Utah County will have largest population in the state according to 2017 projections

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Photo by Michelle Rivas

Utah County will almost triple its population and nearly equal Salt Lake County’s population by 2065 according to Andrew Jackson, a member of Mountainland Association of Governments in Utah and panelist on the Utah Trends and Challenges in Local Government panel that was organized by the Political Science Department Oct. 25 in the Classroom Building.   

According to the State of Utah Data 2017 projections, Utah county’s population will be the largest county in the state of Utah by 2065, Jackson explained

“That brings with it growth and jobs, we’ll have more population growth than Salt Lake, Davis and Weber County combined,” Jackson said.

Ernest Istook, lecturer of history and political science who was moderator of the panel, discussed the importance of voting during the offseason for local elections. The Mail-in ballot is projected to have a 30 percent voter turnout, according to Istook.

Four panelists discussed the upcoming Nov. 7 local elections and the challenges of keeping up politically with the multiplicities of cities and population growth.

Luke Peterson, UVU political science professor, discussed urban development and that cities are at the forefront for dealing with complex problems. Certain problems such as crime don’t obey borders necessarily, so counties must work together. In order to solve them, you have to collaborate.

We need more millennials to run for election, according to Genelle Pugmire, news reporter for the Daily Herald. Candidates representing Utah County demographics are changing in terms of culture and family values, said Pugmire

Pugmire stressed the importance for people to vote in their local elections and become involved politically. “It’s about the communities, it’s not about Washington D.C. anymore. Because you have to live within your communities, you have to have infrastructure, you have to have parks, safety, all those things,” Pugmire said.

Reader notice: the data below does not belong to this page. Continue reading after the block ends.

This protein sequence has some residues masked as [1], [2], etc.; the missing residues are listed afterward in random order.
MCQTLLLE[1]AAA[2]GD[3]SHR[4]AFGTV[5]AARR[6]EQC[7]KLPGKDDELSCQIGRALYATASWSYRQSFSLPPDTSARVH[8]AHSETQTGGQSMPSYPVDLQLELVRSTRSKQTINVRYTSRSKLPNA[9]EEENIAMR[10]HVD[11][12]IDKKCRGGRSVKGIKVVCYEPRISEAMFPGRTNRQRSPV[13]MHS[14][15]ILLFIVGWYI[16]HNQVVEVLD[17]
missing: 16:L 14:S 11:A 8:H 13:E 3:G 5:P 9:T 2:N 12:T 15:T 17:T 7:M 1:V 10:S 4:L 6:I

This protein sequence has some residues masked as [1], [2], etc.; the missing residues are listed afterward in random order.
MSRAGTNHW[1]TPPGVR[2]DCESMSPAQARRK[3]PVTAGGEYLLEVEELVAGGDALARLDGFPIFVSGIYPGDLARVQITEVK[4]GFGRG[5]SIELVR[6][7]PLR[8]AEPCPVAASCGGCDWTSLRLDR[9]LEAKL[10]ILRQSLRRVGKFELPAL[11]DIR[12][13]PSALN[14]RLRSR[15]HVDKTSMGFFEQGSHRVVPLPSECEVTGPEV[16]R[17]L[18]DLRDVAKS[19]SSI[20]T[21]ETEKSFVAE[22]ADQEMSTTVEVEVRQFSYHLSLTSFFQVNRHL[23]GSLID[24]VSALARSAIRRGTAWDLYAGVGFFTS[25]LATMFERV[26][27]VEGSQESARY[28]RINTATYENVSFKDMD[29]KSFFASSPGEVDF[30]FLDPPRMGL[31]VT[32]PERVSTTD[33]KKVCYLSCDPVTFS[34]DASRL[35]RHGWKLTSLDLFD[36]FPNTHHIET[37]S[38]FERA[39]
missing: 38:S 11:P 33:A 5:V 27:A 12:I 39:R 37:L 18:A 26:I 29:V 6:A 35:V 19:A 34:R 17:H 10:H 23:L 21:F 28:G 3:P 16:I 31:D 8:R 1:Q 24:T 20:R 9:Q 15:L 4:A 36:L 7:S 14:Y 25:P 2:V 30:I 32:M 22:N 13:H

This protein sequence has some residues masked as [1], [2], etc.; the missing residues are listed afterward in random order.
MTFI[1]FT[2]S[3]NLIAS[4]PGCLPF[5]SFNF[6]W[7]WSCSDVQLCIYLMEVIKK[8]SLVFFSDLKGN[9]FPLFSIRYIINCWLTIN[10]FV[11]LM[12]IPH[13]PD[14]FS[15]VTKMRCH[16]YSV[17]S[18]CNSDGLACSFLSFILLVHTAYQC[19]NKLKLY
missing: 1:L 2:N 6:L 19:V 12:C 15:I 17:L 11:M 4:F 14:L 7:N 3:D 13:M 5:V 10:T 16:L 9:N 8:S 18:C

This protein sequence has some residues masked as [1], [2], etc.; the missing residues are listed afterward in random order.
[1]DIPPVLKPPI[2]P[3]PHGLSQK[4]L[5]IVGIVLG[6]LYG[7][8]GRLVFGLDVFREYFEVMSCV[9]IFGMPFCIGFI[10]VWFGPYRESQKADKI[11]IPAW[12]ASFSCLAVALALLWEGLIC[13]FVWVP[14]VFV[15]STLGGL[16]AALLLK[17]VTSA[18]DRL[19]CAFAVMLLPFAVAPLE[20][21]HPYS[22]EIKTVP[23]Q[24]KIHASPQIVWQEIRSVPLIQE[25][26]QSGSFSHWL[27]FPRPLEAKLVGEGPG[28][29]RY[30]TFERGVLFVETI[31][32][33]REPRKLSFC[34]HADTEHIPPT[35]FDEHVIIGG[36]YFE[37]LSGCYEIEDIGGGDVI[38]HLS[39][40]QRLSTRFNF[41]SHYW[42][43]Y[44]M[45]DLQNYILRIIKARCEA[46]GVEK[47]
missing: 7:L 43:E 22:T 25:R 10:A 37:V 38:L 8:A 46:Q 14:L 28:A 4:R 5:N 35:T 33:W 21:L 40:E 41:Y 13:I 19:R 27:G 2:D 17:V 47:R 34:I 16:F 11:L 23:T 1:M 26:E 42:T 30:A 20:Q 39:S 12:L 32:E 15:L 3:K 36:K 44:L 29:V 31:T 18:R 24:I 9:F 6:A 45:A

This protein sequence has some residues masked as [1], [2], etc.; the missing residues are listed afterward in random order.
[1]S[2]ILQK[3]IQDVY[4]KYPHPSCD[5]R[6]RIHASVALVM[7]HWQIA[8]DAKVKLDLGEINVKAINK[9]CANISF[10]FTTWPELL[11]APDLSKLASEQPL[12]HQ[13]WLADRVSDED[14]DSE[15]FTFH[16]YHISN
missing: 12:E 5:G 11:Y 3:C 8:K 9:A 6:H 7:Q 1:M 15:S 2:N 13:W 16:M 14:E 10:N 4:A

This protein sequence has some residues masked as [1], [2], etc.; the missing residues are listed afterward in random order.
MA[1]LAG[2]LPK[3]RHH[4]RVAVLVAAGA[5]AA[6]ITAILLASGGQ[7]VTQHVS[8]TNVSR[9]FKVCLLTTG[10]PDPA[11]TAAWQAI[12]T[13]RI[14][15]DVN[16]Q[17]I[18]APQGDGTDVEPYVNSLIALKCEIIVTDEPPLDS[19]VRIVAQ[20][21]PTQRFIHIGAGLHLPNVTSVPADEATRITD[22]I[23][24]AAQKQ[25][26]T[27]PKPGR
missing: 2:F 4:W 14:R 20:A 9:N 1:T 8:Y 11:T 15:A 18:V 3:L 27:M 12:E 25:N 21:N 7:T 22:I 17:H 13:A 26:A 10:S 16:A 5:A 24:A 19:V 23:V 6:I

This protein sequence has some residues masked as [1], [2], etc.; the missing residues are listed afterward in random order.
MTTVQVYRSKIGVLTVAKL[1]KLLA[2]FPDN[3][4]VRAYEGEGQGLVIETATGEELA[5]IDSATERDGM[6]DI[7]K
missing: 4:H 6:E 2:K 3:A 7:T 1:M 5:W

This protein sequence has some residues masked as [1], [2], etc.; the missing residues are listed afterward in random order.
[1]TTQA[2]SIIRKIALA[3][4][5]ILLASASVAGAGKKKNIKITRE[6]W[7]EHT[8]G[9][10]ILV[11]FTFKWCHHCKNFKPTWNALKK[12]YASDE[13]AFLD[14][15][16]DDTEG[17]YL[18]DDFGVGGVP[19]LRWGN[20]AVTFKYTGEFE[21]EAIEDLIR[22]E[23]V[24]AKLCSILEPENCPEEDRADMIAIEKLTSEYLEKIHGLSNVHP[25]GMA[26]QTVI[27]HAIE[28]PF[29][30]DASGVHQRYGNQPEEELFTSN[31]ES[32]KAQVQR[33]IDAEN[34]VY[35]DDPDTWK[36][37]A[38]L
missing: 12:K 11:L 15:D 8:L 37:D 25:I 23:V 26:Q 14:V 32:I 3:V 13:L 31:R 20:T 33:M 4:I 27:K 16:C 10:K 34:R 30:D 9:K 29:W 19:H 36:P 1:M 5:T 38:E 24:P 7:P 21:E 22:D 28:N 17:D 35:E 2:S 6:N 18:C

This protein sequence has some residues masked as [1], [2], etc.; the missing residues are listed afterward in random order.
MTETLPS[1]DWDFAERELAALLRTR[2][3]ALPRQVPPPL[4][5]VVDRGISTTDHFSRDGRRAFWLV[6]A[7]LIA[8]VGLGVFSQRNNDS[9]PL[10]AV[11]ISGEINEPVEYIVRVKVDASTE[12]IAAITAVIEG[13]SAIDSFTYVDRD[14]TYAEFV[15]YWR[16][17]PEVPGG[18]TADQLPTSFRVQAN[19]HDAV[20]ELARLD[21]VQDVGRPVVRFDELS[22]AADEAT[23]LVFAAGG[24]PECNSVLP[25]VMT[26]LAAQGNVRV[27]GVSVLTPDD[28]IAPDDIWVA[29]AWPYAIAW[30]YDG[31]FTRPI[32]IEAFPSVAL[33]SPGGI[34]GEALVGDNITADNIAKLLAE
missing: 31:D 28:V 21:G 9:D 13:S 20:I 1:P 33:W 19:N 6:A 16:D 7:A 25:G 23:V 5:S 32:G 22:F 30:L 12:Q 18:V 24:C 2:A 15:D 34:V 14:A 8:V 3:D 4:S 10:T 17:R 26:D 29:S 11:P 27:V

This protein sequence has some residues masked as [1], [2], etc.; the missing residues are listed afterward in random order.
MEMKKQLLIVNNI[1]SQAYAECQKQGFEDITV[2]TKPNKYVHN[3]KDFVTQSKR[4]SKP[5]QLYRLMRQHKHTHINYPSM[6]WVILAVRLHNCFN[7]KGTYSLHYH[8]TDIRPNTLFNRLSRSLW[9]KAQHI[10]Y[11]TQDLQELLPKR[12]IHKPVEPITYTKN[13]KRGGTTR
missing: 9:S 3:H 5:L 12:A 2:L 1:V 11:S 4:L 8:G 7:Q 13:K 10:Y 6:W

Howard Stephenson, a state senator representing Utah’s 11th district in Salt Lake County, was introduced as a taxpayer advocate, shared the concerns about where the money goes and how during campaigns the media often get the stories wrong. Stephenson mentioned the get-out-the-vote campaigns and how he isn’t a fan. “I’d rather have a small number of people who are an informed vote than 90 percent of the people’s vote.

Stephenson talked about the need to pay teachers more and said that he proposed the idea of a starting salary of 70,000 for math teachers for example.

Ryanna Stevens, a freshman family studies major, said that she doesn’t see younger representatives who hold more liberal views being elected locally anytime soon. “The population in Utah and specifically Utah County, is a truly Republican voting group. A more liberal candidate would not fulfill the same beliefs as many citizens in this county… I think this new perspective would benefit our county, however; I do not see the odds in the candidate’s favor.”

Stevens also said that voting is a way for your voice to be heard and that most people don’t vote locally because they’re uninformed and that more resources to learn about the candidates should be offered.